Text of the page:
Picture Snatcher (1933) Directed by Lloyd Bacon. James Cagney, Ralph Bellamy, Patricia Ellis, Alice White, Ralf Harolde (78 min.)

Danny Kean quits the rackets to go legit after a stretch in Sing Sing. He finds his criminal skills perfectly suited to the barely legal antics of a sleazy tabloid newspaper, for whom he becomes the ace “picture snatcher.” There’s nothing like Pre-Code Cagney. Tough, fearless and funny at the same time, he brings an intense magnetism to these early roles. His contempt for his directors resulted in his being the virtual creator of these early films, where his brash and violent sex appeal runs nearly everybody else off the screen.

Picture Snatcher was adapted from ex-con Danny Ahern’s story by Allan Rivkin and P.J. Wolfson, but it was inspired by newspaperman Ben Hecht’s early career in the teens, when he was labeled “the most adept and audacious picture thief in town.” One key episode was based on a notorious incident in which a New York Daily News reporter sneaked a photo from a camera strapped to his ankle at the moment of murderess Ruth Snyder’s electrocution. In a contemporary review, Variety indicated that the fireman’s story (answering a firecall to his own apartment, he finds the charred bodies of his wife and her lover together in bed) which Danny exploits to get his newspaper job, was also based on fact. The paper here is called the Graphic News, an amalgam of the Daily News and the Evening Graphic, a famous tabloid nicknamed the “Porno” Graphic for the tone of its stories. Picture Snatcher is part of a cycle of cynical newspaper yarns including Five Star Final, The Front Page, Hi, Nellie! and a film Cagney walked out of (and was replaced by Lee Tracy), Blessed Event.

Howard Good in The Drunken Journalist writes: “The Depression was, by almost any measure, the Golden Age of newspaper films. Never again would there be so many newspaper films in theaters, never again would they exude so much energy. On screen in the 30s the newspaper office would become ‘a great place’ where star men traded humorous insults with their editors and brash girl reporters rushed in with murder clues.” One reason for this was that so many newspaper men went Hollywood at the start of the talkies. Ben Hecht and Charles MacArthur wrote the groundbreaking play The Front Page (also based on Hecht’s early experiences) with the rapid patter, snappy pacing and tension between the comic and sordid that is the hallmark of the genre. The Front Page was made into a film in 1931 and director Lewis Milestone wanted Cagney for the part of newshound Hildy Johnson, but producer Howard Hughes (who hadn’t yet seen Public Enemy) refused, calling him “a little runt.” Pat O’Brien got the part with Adolphe Menjou as editor Walter Burns. It’s more famous in the gender-switched version, His Girl Friday, with Cary Grant as Burns and Rosalind Russell as Hildy.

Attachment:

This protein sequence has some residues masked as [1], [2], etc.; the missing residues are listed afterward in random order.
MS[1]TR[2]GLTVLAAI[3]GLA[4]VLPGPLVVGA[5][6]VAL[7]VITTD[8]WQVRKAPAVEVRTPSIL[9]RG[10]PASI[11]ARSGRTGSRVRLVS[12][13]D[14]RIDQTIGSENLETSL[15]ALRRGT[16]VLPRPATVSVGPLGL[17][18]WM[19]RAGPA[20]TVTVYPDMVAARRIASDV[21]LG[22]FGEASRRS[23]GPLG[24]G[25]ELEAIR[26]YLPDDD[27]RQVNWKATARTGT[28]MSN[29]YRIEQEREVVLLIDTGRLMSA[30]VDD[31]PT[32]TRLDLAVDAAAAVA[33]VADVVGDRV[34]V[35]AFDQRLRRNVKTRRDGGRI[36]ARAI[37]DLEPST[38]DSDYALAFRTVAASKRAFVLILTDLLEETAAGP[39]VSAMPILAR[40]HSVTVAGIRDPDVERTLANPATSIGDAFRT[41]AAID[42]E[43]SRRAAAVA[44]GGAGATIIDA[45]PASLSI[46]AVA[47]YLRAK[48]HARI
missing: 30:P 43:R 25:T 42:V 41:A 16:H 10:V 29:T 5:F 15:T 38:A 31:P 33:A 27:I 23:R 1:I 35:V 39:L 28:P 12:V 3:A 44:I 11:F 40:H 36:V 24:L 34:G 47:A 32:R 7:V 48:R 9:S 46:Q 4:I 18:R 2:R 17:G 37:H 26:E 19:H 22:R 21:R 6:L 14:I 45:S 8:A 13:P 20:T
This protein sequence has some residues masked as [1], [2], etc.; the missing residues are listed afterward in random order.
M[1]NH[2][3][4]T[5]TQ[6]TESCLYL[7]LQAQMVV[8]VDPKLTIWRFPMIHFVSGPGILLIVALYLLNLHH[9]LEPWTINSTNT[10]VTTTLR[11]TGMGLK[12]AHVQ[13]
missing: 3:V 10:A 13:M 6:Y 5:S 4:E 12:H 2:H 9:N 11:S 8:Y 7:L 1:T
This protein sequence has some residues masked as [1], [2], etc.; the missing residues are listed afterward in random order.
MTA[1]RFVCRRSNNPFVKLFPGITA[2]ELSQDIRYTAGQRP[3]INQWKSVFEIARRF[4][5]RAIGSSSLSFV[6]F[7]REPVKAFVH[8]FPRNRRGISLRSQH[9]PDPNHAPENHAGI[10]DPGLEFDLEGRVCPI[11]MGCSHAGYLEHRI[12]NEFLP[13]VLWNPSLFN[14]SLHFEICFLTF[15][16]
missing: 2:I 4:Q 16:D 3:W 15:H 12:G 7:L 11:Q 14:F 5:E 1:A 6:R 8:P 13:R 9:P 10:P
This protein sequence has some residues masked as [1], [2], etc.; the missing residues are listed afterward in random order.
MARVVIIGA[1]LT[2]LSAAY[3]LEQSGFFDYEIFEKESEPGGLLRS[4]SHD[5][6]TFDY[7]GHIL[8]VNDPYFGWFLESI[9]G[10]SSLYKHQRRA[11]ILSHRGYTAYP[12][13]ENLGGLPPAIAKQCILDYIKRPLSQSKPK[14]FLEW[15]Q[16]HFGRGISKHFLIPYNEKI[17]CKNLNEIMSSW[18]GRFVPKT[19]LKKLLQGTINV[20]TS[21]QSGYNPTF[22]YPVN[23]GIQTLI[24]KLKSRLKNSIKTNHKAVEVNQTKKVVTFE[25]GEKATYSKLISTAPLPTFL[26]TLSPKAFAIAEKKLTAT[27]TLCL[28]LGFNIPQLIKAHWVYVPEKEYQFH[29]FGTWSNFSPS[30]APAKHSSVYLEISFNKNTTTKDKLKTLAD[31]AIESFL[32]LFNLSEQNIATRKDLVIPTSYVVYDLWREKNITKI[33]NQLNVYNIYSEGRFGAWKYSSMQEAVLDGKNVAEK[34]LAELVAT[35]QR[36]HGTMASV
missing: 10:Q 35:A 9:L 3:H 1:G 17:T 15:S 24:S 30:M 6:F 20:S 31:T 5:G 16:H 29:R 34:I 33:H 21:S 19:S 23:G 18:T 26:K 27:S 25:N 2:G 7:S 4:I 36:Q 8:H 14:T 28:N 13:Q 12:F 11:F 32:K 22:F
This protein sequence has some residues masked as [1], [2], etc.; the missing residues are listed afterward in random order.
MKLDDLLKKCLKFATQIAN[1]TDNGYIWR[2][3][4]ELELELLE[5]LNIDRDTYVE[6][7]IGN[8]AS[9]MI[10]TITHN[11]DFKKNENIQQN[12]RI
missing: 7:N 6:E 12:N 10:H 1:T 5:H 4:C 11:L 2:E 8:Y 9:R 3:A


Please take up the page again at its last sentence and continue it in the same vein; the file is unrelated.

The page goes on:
Reporters were useful movie heroes because they encounted all social classes in their jobs; the most famous is madcap-heiress-chasing Clark Gable in It Happened One Night. As the Hays Office began to crack down on gangster films, and on Cagney in particular, reporters could still be rewarded for their unethical behavior (they were working stiffs, after all). “Like the gangster,” writes Thomas Doughtery in one of my favorite film books, Pre-Code Hollywood, “another fast-talking, disreputable denizen of the urban underworld, the newspaperman was ethnic and declasse, chatty and cynical, hard-drinking and insubordinate.” The City Editor of the Graphic News, played by Ralph Bellamy, is the Drunken Journalist here; he knocks back slugs of booze poured into little envelopes, then crumples and throws them away. One does worry that he’ll get a nasty paper cut on his lips.

Patricia Ellis, James Cagney, Sterling Holloway in the press room.